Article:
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Estimating gravity equations with endogeneous trade costs

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  • Rudolph, Stephan

Abstract

A basic assumption of the gravity equation of international trade is that increasing trade costs lower exports. Butintuition and theory imply that a high export volume lowers bilateral trade costs as well, because a fixed cost intensivetrade sector probably bears lower average costs with more trade. In this case, standard gravity estimation might bebiased due to simultaneity. This paper finds an empirical interdependency between exports and trade costs. Using asimultaneous equation model to face this problem improves the estimates compared to the standard gravity specification.

Suggested Citation

  • Rudolph, Stephan, 2010. "Estimating gravity equations with endogeneous trade costs," Dresden Discussion Paper Series in Economics 01/10, Technische Universität Dresden, Faculty of Business and Economics, Department of Economics.
  • Handle: RePEc:zbw:tuddps:0110
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    References listed on IDEAS

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    1. James E. Anderson & Eric van Wincoop, 2003. "Gravity with Gravitas: A Solution to the Border Puzzle," American Economic Review, American Economic Association, vol. 93(1), pages 170-192, March.
    2. Dennis Novy, 2013. "Gravity Redux: Measuring International Trade Costs With Panel Data," Economic Inquiry, Western Economic Association International, vol. 51(1), pages 101-121, January.
    3. Laszlo Matyas, 1997. "Proper Econometric Specification of the Gravity Model," The World Economy, Wiley Blackwell, vol. 20(3), pages 363-368, May.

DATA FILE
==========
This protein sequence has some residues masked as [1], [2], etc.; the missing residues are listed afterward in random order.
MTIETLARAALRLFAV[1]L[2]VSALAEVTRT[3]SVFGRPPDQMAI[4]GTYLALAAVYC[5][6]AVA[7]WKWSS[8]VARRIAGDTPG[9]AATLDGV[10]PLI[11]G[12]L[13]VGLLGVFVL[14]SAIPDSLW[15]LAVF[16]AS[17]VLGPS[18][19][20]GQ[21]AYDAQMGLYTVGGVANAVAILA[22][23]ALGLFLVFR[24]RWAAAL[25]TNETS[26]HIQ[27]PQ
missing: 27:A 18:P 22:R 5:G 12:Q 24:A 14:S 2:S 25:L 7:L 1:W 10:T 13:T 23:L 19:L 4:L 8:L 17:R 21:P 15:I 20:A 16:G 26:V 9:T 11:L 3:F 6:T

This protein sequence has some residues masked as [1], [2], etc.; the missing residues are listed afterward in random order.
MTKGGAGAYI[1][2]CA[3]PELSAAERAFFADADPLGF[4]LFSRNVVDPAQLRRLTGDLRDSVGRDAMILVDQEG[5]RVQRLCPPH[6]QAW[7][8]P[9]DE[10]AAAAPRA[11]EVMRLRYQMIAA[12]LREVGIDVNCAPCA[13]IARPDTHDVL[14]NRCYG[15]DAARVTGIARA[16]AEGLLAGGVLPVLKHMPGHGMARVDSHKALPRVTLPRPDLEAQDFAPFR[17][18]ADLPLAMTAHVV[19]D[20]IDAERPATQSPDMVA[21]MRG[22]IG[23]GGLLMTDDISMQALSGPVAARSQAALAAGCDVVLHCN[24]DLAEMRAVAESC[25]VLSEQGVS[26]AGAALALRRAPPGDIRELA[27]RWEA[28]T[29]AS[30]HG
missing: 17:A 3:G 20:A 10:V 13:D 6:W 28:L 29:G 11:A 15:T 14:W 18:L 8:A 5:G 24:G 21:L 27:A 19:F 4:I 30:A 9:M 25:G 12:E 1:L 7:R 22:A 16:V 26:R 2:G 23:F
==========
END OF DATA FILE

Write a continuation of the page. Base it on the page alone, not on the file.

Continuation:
4. I-Hui Cheng & Howard J. Wall, 2005. "Controlling for heterogeneity in gravity models of trade and integration," Review, Federal Reserve Bank of St. Louis, issue Jan, pages 49-63.
    5. David H. Romer & Jeffrey A. Frankel, 1999. "Does Trade Cause Growth?," American Economic Review, American Economic Association, vol. 89(3), pages 379-399, June.
    6. Rudolph, Stephan, 2009. "The gravity equation with micro-founded trade costs," Dresden Discussion Paper Series in Economics 11/09, Technische Universität Dresden, Faculty of Business and Economics, Department of Economics.
    7. Baltagi, Badi H. & Egger, Peter & Pfaffermayr, Michael, 2003. "A generalized design for bilateral trade flow models," Economics Letters, Elsevier, vol. 80(3), pages 391-397, September.
    8. Elhanan Helpman & Marc Melitz & Yona Rubinstein, 2008. "Estimating Trade Flows: Trading Partners and Trading Volumes," The Quarterly Journal of Economics, Oxford University Press, vol. 123(2), pages 441-487.
    9. McCallum, John, 1995. "National Borders Matter: Canada-U.S. Regional Trade Patterns," American Economic Review, American Economic Association, vol. 85(3), pages 615-623, June.
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    Citations

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    Cited by:

    1. Udo Broll & Andreas Förster & Stephan Rudolph, 2010. "Die Handelskosten von Sachsen," ifo Dresden berichtet, ifo Institute - Leibniz Institute for Economic Research at the University of Munich, vol. 17(06), pages 17-22, December.
    2. Julia Spies & Joern Kleinert, 2011. "Transport Costs in International Trade," ERSA conference papers ersa11p625, European Regional Science Association.
    3. Joern Kleinert & Julia Spies, 2011. "Endogenous Transport Costs in International Trade," IAW Discussion Papers 74, Institut für Angewandte Wirtschaftsforschung (IAW).

    More about this item

    Keywords

    Gravity Equation; Trade Policy; Simultaneity Problem;

    JEL classification:

    • F13 - International Economics - - Trade - - - Trade Policy; International Trade Organizations
    • F17 - International Economics - - Trade - - - Trade Forecasting and Simulation
    • C33 - Mathematical and Quantitative Methods - - Multiple or Simultaneous Equation Models; Multiple Variables - - - Models with Panel Data; Spatio-temporal Models
    • C5 - Mathematical and Quantitative Methods - - Econometric Modeling

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